Depression can vary from feeling in low spirits, where everything in our normal life feels harder and not worth it, to it being something that threatens our lives. In such cases, we may feel that we don’t have the will to go on.

As each person’s experience is different, we may be experiencing a certain type of depression. For a more comprehensive overview about depression, check out this Ted-Ed Video.

What it feels like

“There is shame and stigma attached to talking about depression. In fact, one in every four people suffer from anxiety and depression. We talk about all kinds of ailments, but this is probably one of the deadliest mental disorders."
- Deepika Padukone

“There was a time in my life where I was very depressed, I had lost all self-esteem. I came to a point where I couldn't even look at myself in the mirror, I had gained weight. When people tell you to just get over it, it's not one thing you're sad about, it's just this feeling. It's not like you feel suddenly sad at 2am at night, it could also be when you're in class in the morning or meeting people. You're smiling on the outside but you feel devastated on the inside."  
- Momina Mustehsan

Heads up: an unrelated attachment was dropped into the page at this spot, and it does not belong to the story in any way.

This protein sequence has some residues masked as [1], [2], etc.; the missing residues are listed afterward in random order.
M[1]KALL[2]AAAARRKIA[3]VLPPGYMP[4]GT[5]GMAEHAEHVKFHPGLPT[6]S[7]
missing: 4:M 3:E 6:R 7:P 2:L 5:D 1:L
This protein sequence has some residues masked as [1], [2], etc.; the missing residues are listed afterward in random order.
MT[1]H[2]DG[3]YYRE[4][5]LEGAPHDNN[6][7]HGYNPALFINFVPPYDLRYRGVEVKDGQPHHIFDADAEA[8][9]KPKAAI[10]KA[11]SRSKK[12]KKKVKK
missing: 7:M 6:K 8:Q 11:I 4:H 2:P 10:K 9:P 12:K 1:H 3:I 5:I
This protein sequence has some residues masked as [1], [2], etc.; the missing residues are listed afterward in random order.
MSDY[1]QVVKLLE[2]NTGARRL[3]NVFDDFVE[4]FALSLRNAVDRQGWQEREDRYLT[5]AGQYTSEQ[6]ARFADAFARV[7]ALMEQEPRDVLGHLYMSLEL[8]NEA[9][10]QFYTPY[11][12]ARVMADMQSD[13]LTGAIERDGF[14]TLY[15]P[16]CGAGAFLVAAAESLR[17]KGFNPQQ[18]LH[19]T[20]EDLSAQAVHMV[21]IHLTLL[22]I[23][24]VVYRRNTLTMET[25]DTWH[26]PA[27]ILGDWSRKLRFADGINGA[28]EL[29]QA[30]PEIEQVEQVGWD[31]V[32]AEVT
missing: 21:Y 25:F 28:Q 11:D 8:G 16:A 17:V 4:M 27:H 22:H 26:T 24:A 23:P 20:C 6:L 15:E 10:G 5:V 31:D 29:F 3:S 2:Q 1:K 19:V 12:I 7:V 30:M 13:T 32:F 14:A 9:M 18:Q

Clinical depression is something that lasts for a period of time (doctors define it as more than two weeks). It can include a range of symptoms that affects how we feel, as well as how we think while dealing with daily activities.

So what are the signs of depression? The following is a list of signs from the National Institute of Mental Health (keep in mind that everyone experiences depression differently. Some of these symptoms might not apply to you, and some might apply only sometimes). Our symptoms may also change over time.

Symptoms include a combination of some of the following every day for two weeks or more:

Disclaimer: This guide has not been put together by mental health professionals. It is not intended to be medical advice. It has been crowdsourced by survivors and volunteers of Chayn. Care has been taken in reflecting the experiences and knowledge of people around the world, including therapists but information in this guide should be taken instead of certified medical advice. Please seek professional support.

Getting better & moving on: A guide for mental healing after abuse and trauma by CHAYN is licensed under a Creative Commons Attribution-ShareAlike 4.0 International License.